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On January 2, 2014, we completed our acquisition of Santarus. We financed the acquisition and transaction costs through a combination of (i) $1.2 billion in borrowings under our Term Loan B Facility, (ii) the net proceeds from our issuance of the 2021 Notes and (iii) $848.1 million of cash on hand. As of June 30, 2014 we had $435 million in cash and cash equivalents, compared to $1.2 billion as of December 31, 2013. In addition, on December 31, 2013, we had $750 million in restricted cash representing the gross proceeds from the sale of our 2021 Notes on December 27, 2013, which were held in escrow to finance a portion of the consideration for our acquisition of Santarus. We expect our future cash balances to be lower due to debt service on the additional debt issued in connection with our acquisition of Santarus. At June 30, 2014, our cash and cash equivalents consisted primarily of demand deposits, certificates of deposit, overnight investments in Eurodollars and money market funds at reputable financial institutions, and did not include any auction rate securities. We have not realized any material loss in principal or liquidity in any of our investments to date. However, declines in the stock market and deterioration in the overall economy could lead to a decrease in demand for our marketed products, which could have an adverse effect on our business, financial condition and results of operations. Based on our current projections, we believe that our cash flow from operations should be sufficient to satisfy our expected cash requirements, including debt service for our current debt, including the debt issued in connection with our acquisition of Santarus, without requiring additional capital. However, we might seek additional debt or equity financing or both to fund our operations or acquisitions, and our actual cash needs might vary materially from those now planned because of a number of factors including: whether we acquire additional products or companies; risk associated with acquisitions; FDA and foreign regulation and regulatory processes; the status of competitive products, including potential generics in an increasingly global industry; intellectual property and related litigation risks in an increasingly global industry; product liability litigation; our success selling products; the results of research and development activities; establishment of and change in collaborative relationships; general economic conditions; and technological advances by us and other pharmaceutical companies. The Credit Agreement and the 2021 Notes discussed below contain covenants that restrict our ability to issue additional debt or additional capital, and any additional debt we issue might be subject to financial and restrictive covenants. If we issue additional equity, our stockholders could suffer dilution. We might also enter into additional collaborative arrangements that could provide us with additional funding in the form of equity, debt, licensing, milestone and/or royalty payments. We might not be able to enter into such arrangements or raise any additional funds on terms favorable to us or at all. Cash Flows Net cash used by operating activities was $158.9 million for the six-month period ended June 30, 2014 and was primarily attributable to our net loss for the period, net of non-cash charges, and increased accounts receivable, offset by, among other things, increased reserves for product returns, rebates and chargebacks due to the timing of quarterly payments, and non-cash depreciation and amortization expense. Net cash provided by operating activities was $66.0 million for the six-month period ended June 30, 2013 and was primarily attributable to our net income for the period, net of non-cash charges, offset by increases in accounts receivable, inventory and current liabilities. Net cash used in investing activities was $2.4 billion for the six-month period ended June 30, 2014 and was due to the acquisition of Santarus and the purchase of other property and equipment, partially offset by the sale of short-term investments that we acquired as part of the Santarus acquisition. Net cash used in investing activities was $2.8 million for the six-month period ended June 30, 2013 and was primarily due to purchases of property and equipment. Net cash provided by financing activities was $1.9 billion for the six-month period ended June 30, 2014 and was primarily due to proceeds from our Term Loan B Facility and 2021 senior notes, offset by debt issuance costs associated with our Term Loan B Facility and 2021 Notes, principal payments on the Term Loan B Facility, and net settlement of stock-based compensation. Net cash provided by financing activities of $4.0 million for the six-month period ended June 30, 2013 consisted primarily of the proceeds from the exercise of stock options.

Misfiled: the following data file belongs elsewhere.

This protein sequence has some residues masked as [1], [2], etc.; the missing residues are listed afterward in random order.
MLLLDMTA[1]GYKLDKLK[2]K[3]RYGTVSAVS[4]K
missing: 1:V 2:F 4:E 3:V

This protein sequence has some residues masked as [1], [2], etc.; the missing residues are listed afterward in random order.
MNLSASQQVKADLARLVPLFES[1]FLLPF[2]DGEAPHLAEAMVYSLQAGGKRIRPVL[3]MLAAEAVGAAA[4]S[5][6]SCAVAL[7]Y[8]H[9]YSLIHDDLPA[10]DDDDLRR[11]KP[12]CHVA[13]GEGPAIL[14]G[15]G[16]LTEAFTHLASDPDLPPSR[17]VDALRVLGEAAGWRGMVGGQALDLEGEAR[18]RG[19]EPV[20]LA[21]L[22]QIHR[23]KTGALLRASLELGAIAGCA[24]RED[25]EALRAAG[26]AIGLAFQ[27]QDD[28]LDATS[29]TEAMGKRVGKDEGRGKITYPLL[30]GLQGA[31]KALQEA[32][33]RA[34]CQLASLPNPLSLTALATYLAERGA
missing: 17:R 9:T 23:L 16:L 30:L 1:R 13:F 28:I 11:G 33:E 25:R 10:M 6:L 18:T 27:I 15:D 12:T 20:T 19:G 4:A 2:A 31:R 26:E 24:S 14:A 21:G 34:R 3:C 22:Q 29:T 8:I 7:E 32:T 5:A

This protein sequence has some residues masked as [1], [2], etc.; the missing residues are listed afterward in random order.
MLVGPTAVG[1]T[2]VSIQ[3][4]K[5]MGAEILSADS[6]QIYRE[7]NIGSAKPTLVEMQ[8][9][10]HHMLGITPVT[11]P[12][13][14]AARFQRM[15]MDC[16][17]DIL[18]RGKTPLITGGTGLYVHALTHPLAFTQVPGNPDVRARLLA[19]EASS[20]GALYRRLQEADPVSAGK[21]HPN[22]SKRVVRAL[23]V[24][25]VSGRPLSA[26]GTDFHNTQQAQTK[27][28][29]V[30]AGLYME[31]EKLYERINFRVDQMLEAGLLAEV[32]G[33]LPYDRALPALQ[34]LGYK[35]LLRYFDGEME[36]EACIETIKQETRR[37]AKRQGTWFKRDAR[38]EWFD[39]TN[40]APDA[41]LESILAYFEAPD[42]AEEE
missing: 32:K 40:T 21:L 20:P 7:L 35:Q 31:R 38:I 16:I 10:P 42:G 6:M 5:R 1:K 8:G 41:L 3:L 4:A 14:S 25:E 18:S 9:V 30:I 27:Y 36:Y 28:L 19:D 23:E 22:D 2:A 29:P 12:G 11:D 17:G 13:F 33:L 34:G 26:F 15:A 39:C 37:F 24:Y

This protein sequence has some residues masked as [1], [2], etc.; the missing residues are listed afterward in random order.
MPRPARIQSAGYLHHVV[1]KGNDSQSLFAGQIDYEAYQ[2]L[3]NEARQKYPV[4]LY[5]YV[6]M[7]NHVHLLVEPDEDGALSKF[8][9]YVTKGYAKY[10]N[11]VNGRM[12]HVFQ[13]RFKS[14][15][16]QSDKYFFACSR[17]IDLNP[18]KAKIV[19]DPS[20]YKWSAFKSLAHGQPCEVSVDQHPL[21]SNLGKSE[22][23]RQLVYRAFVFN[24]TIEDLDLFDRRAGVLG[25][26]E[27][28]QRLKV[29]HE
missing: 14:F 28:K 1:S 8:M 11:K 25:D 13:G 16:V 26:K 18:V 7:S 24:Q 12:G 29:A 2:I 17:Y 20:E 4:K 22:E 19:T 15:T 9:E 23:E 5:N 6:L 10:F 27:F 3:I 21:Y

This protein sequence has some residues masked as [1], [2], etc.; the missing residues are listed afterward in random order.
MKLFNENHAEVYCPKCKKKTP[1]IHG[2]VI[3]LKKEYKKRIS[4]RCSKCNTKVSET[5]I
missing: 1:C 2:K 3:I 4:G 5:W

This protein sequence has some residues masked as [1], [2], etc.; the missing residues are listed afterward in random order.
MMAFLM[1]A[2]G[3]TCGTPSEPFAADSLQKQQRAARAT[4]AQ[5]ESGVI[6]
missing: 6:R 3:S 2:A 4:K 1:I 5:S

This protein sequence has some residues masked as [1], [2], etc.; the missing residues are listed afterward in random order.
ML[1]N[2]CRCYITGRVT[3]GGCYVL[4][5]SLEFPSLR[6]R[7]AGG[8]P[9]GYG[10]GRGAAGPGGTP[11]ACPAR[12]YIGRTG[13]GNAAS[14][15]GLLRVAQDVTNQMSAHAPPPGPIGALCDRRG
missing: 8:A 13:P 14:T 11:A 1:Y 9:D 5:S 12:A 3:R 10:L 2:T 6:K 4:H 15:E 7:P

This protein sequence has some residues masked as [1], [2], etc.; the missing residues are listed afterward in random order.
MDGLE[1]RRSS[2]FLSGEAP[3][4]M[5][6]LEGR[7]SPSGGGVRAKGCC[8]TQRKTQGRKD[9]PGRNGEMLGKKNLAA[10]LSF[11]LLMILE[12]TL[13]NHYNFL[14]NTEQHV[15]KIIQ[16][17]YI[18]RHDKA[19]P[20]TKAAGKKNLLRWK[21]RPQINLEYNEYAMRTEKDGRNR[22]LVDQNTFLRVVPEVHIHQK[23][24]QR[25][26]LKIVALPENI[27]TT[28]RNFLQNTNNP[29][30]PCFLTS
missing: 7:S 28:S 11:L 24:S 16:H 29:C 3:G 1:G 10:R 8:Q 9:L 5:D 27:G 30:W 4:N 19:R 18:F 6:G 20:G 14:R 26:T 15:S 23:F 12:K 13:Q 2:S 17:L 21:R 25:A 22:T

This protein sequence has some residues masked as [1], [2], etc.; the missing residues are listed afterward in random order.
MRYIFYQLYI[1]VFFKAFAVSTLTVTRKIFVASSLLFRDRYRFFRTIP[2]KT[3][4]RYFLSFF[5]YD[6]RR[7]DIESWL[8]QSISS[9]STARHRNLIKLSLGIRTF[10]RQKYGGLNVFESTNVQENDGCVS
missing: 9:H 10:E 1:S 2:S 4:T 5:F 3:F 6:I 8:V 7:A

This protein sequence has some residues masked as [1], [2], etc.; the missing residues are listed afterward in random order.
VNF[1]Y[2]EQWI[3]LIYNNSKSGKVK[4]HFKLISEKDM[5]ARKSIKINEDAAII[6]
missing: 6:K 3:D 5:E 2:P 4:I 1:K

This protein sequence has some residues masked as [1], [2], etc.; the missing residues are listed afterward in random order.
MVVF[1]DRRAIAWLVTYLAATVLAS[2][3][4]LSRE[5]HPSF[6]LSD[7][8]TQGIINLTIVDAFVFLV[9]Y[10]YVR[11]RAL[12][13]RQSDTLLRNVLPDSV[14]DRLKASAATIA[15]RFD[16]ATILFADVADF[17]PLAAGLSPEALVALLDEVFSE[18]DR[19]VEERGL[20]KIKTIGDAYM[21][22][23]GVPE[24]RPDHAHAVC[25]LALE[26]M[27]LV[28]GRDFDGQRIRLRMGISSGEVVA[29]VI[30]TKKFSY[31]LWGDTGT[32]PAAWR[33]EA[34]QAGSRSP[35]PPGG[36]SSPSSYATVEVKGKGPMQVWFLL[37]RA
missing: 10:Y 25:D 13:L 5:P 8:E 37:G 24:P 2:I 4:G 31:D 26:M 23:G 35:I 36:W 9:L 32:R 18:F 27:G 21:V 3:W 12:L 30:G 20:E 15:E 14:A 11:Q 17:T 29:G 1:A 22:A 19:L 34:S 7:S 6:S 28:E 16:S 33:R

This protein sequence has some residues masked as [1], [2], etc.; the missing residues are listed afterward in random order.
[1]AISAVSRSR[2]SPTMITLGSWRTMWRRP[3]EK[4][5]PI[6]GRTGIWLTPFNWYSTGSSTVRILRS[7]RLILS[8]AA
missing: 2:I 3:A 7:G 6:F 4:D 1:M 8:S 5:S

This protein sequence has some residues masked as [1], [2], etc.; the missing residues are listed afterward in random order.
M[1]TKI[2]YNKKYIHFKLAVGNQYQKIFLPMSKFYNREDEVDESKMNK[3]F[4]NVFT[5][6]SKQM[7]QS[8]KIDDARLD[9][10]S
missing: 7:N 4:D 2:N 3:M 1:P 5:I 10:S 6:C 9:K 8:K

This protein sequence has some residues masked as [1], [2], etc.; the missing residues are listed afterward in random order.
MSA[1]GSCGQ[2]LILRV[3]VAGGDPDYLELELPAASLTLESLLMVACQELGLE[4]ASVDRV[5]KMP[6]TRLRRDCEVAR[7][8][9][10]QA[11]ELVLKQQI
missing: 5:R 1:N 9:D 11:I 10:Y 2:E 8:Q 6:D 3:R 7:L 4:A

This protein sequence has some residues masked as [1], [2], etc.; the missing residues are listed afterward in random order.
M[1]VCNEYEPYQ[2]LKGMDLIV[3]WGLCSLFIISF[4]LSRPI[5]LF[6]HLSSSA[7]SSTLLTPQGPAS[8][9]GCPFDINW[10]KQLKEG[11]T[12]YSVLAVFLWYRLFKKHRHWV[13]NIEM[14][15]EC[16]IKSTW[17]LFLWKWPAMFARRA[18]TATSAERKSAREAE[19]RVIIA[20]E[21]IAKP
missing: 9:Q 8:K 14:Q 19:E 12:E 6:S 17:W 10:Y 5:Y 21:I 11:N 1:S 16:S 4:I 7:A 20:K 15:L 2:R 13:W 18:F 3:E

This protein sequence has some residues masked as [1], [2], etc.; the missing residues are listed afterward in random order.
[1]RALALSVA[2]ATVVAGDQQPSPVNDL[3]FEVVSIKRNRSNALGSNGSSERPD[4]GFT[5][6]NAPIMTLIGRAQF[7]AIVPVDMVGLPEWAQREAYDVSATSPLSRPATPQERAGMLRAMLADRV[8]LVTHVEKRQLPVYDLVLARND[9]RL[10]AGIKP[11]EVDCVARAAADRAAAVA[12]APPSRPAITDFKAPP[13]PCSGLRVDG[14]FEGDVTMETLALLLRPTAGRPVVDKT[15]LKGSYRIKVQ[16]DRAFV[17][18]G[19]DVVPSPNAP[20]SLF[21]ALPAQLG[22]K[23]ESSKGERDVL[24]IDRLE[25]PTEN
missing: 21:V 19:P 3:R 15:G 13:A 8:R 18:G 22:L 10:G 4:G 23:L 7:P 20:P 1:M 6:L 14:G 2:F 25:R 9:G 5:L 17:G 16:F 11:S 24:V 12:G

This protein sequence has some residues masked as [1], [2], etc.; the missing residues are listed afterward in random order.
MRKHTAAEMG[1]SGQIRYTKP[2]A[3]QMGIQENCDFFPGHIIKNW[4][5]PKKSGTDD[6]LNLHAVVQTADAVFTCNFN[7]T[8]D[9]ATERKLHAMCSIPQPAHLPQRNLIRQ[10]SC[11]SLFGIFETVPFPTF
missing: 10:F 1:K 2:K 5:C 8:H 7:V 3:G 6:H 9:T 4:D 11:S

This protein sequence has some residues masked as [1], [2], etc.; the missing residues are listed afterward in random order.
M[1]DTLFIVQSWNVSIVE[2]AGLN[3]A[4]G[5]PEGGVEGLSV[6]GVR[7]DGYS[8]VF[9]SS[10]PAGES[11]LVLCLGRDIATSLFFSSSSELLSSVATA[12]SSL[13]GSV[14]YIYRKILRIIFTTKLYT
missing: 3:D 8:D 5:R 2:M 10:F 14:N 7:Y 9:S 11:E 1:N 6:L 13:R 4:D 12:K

Commitments